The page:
Sixty (60) seconds of eyes closed 20 channel (19 EEG + 1 ELF) recordings were extracted for periods in which the Schumann resonance was clearly visible and not obscured by artifacts generated from wind, rain or other inclement weather. This was verified by checking the website for current weather conditions within the Cumiana, Italy region. These data were then imported into MATLAB software where the EEGLab toolkit [20] was used in order to re-filter the QEEG data between 1.5 - 40 Hz. Indicators of the caudal cerebrum were obtained by computing the caudal root-mean-square (T5, P3, Pz, P4, T6, O1 and O2) as has been employed in previous analyses. These data were then merged with the streamed ULF atmospheric data.

2.4. Identification of Occurrence, Duration and Topographical Properties Associated with Harmonic Synchrony

Cross-channel coherence between cRMS-ELF activities was completed for 41 participants in 30-second time bins. Selection criteria for “harmonic synchrony” included simultaneous coherence across the 7.8 - 8 Hz, 13.7 - 14.3 Hz and 19 - 20 Hz frequency bands. Any occurrences that did not meet the criteria were not extracted. The onset and offset times, as indicated by the cross-channel spectrograms, of each of the occurrences was then recorded and extraction of only these time-periods was performed. Mean occurrence and duration were calculated.

For each occurrence, 4 topographical maps were produced based upon the 19 channels of time-varying voltages associated with the 200 milliseconds before and after onset of harmonic synchrony separately using a k- means clustering algorithm within SPSS. The resultant 4 topographical maps for each baseline and onset conditions were then saved and entered into a secondary clustering procedure (N = 228 per condition) for each condition separately, again using the k-means clustering algorithm. The resultant cluster centers were then saved and interpolated onto 2-D scalp maps based upon the locations of the channels using the topoplot. m function within EEGLab software.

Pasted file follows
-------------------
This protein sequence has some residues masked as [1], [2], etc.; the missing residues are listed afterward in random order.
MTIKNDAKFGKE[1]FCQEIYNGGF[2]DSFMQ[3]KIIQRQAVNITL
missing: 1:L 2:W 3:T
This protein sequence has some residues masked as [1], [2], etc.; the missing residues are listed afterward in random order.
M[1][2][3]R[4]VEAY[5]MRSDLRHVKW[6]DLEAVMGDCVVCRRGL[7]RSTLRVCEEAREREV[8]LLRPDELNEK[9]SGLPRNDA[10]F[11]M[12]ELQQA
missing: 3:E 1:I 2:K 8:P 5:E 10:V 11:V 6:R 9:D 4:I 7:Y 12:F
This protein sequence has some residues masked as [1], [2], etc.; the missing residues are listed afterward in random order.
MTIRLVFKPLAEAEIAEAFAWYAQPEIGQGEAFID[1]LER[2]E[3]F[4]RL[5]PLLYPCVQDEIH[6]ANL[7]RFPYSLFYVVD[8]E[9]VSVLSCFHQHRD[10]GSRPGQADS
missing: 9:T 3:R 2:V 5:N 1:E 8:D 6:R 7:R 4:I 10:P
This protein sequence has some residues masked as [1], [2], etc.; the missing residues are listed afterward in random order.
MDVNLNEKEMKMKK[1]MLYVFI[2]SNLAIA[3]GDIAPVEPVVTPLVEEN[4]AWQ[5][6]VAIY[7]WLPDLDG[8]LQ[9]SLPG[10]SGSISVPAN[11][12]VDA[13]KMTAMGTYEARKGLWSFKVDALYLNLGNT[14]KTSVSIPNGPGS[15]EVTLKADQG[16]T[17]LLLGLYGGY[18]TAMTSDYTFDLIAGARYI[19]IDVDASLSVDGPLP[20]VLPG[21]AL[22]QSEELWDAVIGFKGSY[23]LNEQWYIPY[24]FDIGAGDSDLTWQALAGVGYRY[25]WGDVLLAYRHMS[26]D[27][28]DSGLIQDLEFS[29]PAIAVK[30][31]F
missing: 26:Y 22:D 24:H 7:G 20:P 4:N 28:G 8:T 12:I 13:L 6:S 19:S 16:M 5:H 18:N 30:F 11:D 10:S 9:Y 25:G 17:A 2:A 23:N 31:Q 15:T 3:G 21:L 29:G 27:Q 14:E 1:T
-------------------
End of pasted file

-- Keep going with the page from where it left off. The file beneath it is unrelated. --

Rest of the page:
To compare directly the differences between averaged topographies associated with baseline and “harmonic synchrony” occurrences, within-topography z-scores for each of the 8 clusters that characterized baseline (4) and harmonic synchronies (4) were computed. Because of the high degree of similarity between the two cluster sets, similar topographies from both conditions were simply subtracted from each other.

To explore the average topological time-course associated with the onset of a harmonic synchrony event, an integrated 19-channel dataset was produced by computing the average across all events and for all participants. This dataset was then imported into MapWin software where topographical maps were produced within the time interval of −120 msec < t < 160 msec in 8-millisecond intervals.

3. Results

The 41 individuals whose caudal (root mean squared) cerebral activities were monitored and compared simultaneously with the recording of Schumann values in Italy displayed conspicuous phase coherence at 7.8 Hz, 14 Hz and 20 Hz. Of the 41 cases analyzed, 33 (80%) displayed at least one occurrence of a harmonic synchronous event within a 60-second interval for a total of 61 harmonic synchrony events. The means and standard deviations for the occurrence and durations of these harmonic synchronies were 1.72 (SD = 0.97) occurrences per minute and 349 ms (SD = 75), respectively. In other words the transient coherence between the Schumann and brain values in real time occurred once (on average) every 30 s for about one-third of a second. This is equivalent to about 3 to 5 microstates about twice per minute. An example of the 30-second coherence plot from which the averages were obtained is shown in Figure 1.

K-means clustering analysis revealed four topographies consistent between the two baseline and harmonic synchrony conditions. They were characterized by 1) bilateral prefrontal, 2) inferior temporo-posterior, 3) bilateral caudal and 4) rostral-caudal orientations (Figure 2(a)). Evident is the appearance of a polarity shift for cluster 2. One-way analyses analysis of variance for both cluster sets (baseline and event) on the averaged channel voltage across 19-channels indicated that the cluster models explained 63 and 65 percent of the variance